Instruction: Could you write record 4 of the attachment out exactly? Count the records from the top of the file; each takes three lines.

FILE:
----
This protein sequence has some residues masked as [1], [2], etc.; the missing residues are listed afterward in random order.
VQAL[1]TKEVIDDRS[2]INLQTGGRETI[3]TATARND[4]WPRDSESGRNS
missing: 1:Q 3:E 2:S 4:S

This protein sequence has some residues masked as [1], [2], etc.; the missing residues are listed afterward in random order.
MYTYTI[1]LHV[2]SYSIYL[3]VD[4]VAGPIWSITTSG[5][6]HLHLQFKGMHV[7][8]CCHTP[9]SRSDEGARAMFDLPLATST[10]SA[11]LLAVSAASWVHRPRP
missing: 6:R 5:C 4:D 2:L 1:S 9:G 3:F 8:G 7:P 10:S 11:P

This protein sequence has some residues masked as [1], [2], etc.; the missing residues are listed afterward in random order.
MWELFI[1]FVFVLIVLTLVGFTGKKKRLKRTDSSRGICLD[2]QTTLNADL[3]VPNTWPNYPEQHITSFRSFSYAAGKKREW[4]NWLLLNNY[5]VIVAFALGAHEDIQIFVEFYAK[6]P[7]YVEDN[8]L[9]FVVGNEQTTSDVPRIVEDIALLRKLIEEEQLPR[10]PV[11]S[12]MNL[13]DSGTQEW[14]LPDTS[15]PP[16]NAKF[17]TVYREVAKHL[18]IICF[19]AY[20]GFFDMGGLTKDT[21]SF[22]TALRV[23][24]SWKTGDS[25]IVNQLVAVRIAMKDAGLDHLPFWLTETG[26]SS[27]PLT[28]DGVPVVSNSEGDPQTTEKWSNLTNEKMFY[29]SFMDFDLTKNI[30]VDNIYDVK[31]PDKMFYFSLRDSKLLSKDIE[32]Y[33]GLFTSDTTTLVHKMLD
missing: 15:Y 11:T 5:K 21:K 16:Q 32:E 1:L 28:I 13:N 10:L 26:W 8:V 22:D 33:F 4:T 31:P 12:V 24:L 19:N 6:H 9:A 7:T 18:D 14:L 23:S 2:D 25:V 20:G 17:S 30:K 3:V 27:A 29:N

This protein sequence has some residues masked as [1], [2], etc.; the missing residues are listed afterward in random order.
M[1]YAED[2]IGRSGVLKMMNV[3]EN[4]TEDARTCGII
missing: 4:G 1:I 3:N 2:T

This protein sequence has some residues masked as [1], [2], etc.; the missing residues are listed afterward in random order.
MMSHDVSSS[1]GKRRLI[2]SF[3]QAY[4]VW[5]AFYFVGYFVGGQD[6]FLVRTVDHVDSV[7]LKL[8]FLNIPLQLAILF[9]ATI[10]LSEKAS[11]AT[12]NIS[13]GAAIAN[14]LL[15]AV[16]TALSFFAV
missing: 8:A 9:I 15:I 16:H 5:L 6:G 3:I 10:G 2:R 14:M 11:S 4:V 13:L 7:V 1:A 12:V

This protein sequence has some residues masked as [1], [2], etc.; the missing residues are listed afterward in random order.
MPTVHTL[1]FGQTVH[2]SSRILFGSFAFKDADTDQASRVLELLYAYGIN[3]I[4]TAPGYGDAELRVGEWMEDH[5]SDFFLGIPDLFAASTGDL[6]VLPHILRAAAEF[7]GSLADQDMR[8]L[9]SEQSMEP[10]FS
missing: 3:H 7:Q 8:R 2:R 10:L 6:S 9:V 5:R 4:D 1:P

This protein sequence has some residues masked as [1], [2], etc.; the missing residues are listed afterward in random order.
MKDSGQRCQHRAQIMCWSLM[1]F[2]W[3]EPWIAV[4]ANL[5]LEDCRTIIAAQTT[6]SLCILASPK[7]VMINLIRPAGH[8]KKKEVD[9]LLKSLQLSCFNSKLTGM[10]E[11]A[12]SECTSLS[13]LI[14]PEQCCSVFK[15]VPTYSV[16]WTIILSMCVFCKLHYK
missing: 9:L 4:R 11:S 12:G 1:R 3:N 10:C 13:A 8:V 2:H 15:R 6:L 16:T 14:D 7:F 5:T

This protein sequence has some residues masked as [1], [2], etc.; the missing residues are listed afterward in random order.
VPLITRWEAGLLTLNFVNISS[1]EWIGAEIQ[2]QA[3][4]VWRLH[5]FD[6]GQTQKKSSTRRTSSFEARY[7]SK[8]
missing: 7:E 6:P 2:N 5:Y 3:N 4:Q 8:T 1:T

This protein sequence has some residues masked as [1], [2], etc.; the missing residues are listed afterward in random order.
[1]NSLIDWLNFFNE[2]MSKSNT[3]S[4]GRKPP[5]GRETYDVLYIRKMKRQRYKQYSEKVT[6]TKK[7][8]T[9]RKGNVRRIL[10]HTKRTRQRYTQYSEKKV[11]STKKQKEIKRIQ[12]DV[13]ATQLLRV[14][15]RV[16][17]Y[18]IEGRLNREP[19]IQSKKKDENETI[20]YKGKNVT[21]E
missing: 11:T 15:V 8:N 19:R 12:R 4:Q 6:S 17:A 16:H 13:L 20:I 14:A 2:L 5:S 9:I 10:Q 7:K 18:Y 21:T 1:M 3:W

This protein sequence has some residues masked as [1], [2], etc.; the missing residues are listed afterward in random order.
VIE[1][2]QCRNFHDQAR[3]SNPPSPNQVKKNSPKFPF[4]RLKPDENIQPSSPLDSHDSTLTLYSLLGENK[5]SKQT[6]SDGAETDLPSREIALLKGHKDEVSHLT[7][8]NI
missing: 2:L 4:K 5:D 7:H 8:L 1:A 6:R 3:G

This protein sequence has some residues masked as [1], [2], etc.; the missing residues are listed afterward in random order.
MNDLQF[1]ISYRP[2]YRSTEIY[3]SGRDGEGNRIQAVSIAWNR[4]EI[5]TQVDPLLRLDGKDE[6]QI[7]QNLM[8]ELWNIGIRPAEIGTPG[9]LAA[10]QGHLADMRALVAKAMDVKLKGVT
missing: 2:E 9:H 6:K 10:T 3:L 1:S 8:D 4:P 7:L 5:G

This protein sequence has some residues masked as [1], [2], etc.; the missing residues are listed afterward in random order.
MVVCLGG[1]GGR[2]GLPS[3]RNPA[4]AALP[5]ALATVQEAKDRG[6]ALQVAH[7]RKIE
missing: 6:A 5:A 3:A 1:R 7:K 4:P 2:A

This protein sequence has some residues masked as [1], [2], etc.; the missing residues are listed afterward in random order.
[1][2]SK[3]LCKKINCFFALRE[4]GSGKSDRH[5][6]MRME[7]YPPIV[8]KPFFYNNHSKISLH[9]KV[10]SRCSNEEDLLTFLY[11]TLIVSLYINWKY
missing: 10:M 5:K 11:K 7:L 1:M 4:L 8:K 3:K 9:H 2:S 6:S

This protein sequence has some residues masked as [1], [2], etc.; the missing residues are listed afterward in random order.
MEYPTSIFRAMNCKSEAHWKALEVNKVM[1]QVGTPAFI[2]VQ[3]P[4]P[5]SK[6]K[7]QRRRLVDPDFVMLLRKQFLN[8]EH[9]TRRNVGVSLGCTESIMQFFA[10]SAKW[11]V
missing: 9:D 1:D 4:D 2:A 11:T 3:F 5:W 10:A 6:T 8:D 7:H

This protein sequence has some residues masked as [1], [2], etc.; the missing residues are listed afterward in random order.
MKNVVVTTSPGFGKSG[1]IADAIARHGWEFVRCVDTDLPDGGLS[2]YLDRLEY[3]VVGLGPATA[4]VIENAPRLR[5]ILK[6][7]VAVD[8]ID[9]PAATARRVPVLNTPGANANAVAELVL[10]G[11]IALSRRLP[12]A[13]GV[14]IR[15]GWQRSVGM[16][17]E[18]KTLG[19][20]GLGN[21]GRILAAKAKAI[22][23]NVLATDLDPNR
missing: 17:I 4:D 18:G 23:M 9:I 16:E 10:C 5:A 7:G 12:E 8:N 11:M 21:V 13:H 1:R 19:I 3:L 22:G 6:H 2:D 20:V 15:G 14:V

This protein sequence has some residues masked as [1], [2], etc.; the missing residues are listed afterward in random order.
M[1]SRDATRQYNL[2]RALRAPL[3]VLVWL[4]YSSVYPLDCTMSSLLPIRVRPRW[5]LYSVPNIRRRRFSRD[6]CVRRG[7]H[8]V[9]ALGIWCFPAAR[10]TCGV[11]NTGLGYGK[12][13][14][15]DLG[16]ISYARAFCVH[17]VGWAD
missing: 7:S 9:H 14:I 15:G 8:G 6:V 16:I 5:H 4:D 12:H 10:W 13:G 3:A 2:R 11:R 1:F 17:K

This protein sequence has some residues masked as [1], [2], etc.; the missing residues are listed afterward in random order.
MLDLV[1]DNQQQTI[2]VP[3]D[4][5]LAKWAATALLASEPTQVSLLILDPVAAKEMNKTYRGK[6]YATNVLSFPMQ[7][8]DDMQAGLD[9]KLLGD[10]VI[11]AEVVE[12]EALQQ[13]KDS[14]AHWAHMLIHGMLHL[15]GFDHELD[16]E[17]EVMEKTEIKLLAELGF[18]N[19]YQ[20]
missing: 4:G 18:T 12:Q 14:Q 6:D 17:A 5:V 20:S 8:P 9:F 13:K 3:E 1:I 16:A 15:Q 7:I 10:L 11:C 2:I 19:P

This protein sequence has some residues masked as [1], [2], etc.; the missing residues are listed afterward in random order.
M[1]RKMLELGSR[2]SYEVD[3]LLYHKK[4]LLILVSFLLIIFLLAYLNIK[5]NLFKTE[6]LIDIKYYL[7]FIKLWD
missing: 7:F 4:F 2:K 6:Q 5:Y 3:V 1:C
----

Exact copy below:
This protein sequence has some residues masked as [1], [2], etc.; the missing residues are listed afterward in random order.
M[1]YAED[2]IGRSGVLKMMNV[3]EN[4]TEDARTCGII
missing: 4:G 1:I 3:N 2:T